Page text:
Red builds are a fact of life for DevOps teams: if you make well-tested software with automated tooling, some of your builds will inevitably fail. But slow recovery times from failed builds shouldn’t be taken for granted, since they damage a team’s ability to speed up development cycles. To shorten the mean time to recovery (MTTR), developers need data to troubleshoot problems. Continuous integration and continuous delivery (CI/CD) can help shrink the time it takes to restore service by providing data about your build quickly, creating the fast feedback loops DevOps teams need.

We’re quick to say that speed is never the sole goal of robust DevOps practices. As we explain in our recent report, The Data-Driven Case for CI: What 30 Million Workflows Reveal About DevOps in Practice, metrics like MTTR need to be understood in concert with other measures of quality, like lead times and deployment frequency; also, speed needs to be matched with quality. CI/CD helps accelerate development while also adding intelligence and insights to the DevOps process. Consistency of delivery is the unsung hero of automation: speed without reliable, consistent quality is not helpful.

In this post, the third in a series, we’ll examine how data from CircleCI workflows supports industry-standard metrics like MTTR. These metrics show that it’s possible to optimize for stability without sacrificing speed, with CircleCI’s data showing how teams operate against these metrics in real life.

Getting builds from red to green, in less time

Improving mean time to recovery requires you to get actionable information, fast. If your team can get failed statuses returned quickly, they can get builds from red to green in the shortest possible time. Adopting CI/CD practices enables rapid feedback loops, and is the best way to ensure fast signal for your developers. With a robust CI/CD practice, developers have access to real-time artifacts such as logs and coverage reports from your test suite, which give developers the opportunity to troubleshoot in an environment equivalent to the production environment.

To understand how observed development behavior compares with industry standards, we looked at CircleCI data from over 30 million workflows, observed between June 1 and August 30, 2019. The workflows represent:

  • 1.6 million jobs run per day
  • More than 40,000 orgs
  • Over 150,000 projects

Here’s what we found:

  • The minimum time to recovery was recorded at less than one second.
  • The maximum time was 30 days.
  • The median time to recovery was 17.5 hours.

The scenario of a minimum recovery time of less than one second can only happen when two workflows are started nearly simultaneously, and one fails while the other passes. In any other scenario, it isn’t possible to get a signal and respond to that signal in that amount of time.

For the maximum recorded MTTR of 30 days, this is a function of CircleCI’s dataset cutting off recovery at the 30-day mark – not meant to indicate that recovery is occuring in 30 days.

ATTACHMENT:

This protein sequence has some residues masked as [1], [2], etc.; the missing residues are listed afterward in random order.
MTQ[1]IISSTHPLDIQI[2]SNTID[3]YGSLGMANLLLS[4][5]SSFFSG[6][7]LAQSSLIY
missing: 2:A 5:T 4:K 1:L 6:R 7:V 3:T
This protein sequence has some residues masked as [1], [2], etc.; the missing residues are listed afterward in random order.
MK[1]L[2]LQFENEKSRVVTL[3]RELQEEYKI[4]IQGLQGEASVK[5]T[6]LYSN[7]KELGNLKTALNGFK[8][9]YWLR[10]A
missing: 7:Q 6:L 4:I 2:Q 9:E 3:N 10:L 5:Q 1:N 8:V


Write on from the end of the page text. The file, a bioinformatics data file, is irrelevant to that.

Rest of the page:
The interesting data here is not the minimum time or the maximum time, but the median time to recovery, which is 17.5 hours – about the length of time between the end of one workday and the start of another. This implies that when engineers get a failing signal at the end of the day, they wait until the following day to resolve it and may provide insight into how DevOps teams operate.

What’s the takeaway from our data?

The 17.5-hour median value goes against the conventional wisdom that is reflected in polls and surveys indicating that MTTR is much more rapid. What’s driving the disparity between reported and observed behavior? Our guess is that survey design itself is influencing a speedy reported MTTR.

Survey questions about DevOps metrics are often worded in this way: “For the primary application or service that you work on, tell me about _____?” However, CircleCI’s data covers all workflows for all branches, not just the default branch and not just on the primary application. While the median observed time to recovery is 17.5 hours, it’s likely that the mean time to recovery on your default branch of your primary application is faster – more like minutes instead of hours.

According to our workflow data, over 30 percent of active project branches never failed (that is, were 100 percent green) over the 90-day observed time period – meaning that MTTR is 0 seconds. Since they never failed, they never needed to recover.

Other interesting data points from our workflows show that 50 percent of all recovery happens in under one hour, and that 25 percent of organizations recover in under 15 minutes. We also noted that 50 percent of organizations recover in one try, and 75 percent recover within two tries.

The top 10 percent of performers spent less than 10 minutes doing the work necessary to fix their builds and get back to green. This supports the time-to-restore metrics for elite performers found in the State of DevOps 2019 report. Elite teams, the report noted, show a mean time to recovery of less than 1 hour, compared to low performers with recovery times between one week and one month.

It’s also interesting that there’s a large frequency gap in the data between three hours and the median time of 17.5 hours, which suggests that if a red build is not recovered in under three hours, it will likely not be fixed until the following day.

Every little bit of CI helps

Improving MTTR is one step towards becoming a high-performance DevOps organization. And, as we firmly believe at CircleCI, even a little bit helps in terms of improving performance. Even if you’re just starting out with CI/CD – and you’re not doing it perfectly – you’re still on the right track.

In our next and final post in this four-part series, we’ll look at change fail rate. And if you missed the first two posts, read about lead times and deployment frequency.